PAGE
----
THERE WAS little effort to project into the future as 2020 drew to a close. The vaccine program had yet to be announced formally and few were ready to express their hope that the crisis would soon end. 

Failed by their leaders and left to themselves, Filipinos were not inclined to take a brave look at a post-pandemic reality and speculate on possible outcomes, whether in the short- or long-term future. 

With countless lives lost, jobs taken away, schools suspended, even the personal dimension seemed strange and like an alien territory. 

But the media stuck to what it knows best, move through the currents of official talk, not daring to step away from the familiar venues of news. Reporters did not dare to venture out the box of news conventions. But it is a valid course for journalists, to get ahead of the situation and prepare the public to deal with the strange possibilities even as current reports keep track of any significant changes. 

There were enough expert communities issuing studies projected in this imagined future. Given the social and economic devastation that the pandemic will surely leave in its wake, everyone will be forced to consider unprecedented issues in the new world rising. If government was not ready to engage in these considerations, it should have assigned a special group with the private sector, think tanks and civil society groups participating for this task.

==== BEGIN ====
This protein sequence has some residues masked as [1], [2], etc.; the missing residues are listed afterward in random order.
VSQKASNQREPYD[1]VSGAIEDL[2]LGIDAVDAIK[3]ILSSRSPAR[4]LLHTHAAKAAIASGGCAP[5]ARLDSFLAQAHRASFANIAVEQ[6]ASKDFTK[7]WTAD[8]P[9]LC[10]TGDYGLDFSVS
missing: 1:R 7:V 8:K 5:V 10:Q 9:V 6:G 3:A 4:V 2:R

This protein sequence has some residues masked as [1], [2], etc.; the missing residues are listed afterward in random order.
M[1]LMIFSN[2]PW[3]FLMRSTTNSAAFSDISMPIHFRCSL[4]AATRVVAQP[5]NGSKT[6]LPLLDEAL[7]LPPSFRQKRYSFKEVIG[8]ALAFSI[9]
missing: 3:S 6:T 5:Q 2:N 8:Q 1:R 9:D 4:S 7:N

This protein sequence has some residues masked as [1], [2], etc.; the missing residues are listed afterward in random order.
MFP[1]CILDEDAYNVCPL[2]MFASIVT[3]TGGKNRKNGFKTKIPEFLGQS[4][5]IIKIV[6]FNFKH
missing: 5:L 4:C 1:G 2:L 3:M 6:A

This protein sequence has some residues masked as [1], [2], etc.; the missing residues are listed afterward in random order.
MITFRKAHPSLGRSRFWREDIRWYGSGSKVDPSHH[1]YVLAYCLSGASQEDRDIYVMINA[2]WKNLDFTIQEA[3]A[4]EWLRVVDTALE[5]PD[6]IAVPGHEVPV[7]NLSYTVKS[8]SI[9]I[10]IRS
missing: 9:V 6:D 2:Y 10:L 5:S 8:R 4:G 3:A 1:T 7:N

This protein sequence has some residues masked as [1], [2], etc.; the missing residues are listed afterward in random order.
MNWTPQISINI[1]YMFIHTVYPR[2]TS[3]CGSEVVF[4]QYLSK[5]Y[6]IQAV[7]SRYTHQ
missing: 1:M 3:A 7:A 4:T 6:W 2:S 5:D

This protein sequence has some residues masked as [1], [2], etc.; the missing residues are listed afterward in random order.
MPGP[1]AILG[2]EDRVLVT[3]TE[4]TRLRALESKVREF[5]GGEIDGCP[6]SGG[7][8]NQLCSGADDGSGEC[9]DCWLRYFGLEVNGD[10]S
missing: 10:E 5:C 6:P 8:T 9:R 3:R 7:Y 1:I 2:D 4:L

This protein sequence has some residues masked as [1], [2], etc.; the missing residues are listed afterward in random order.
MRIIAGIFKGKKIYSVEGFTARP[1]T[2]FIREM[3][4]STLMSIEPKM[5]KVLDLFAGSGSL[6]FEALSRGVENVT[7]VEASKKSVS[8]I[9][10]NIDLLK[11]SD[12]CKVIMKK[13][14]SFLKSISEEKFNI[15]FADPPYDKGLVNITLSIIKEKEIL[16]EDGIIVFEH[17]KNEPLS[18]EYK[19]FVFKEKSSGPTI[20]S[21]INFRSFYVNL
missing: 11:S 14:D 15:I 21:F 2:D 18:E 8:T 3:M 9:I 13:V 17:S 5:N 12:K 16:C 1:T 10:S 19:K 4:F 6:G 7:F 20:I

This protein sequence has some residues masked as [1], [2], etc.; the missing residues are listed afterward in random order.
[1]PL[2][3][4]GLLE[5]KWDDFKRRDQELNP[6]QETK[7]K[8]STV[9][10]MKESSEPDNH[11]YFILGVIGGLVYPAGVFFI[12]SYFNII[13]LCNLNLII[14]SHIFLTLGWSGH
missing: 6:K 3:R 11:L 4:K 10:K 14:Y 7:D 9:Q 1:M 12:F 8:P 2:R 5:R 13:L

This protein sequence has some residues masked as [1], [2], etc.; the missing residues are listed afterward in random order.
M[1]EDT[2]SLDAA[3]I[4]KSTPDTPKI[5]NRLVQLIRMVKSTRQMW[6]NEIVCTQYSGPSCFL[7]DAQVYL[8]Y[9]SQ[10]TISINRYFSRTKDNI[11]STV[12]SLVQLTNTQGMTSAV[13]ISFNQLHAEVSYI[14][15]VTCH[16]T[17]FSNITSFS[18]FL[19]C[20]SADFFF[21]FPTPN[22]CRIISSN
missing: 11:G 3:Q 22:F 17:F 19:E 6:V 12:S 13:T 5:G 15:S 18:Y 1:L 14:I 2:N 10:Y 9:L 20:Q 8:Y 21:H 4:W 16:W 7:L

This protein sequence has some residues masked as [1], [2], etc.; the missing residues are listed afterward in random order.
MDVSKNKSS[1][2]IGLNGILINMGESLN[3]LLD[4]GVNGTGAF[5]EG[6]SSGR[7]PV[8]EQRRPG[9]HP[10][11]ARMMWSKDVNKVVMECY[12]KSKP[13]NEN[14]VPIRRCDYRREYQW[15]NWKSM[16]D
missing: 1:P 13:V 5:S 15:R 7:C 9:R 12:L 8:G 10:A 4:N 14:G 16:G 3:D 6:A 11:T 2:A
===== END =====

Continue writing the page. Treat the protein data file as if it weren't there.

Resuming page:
But the media could have set this agenda, as journalism in itself constitutes conversation, the discussion of ideas, an exchange not bound by deadlines. But such a forum will not come from the talking heads of government. They could not initiate a level of exchange about a future that they had made dismal to contemplate. 

Time then for the press to break away from its fixation on official voices and search out other sources. As government seems to have lost its capacity to lead, the media should on its own enlarge the scope of discussion to help Filipinos prepare to live and participate in a world on “reset.” 

Having suffered the worst among Southeast Asian nations from the pandemic, the country will be set back once again, unable to keep up with regional peers. The media could have done better. The need for this conversation is upon us. Let us try to understand why we have failed.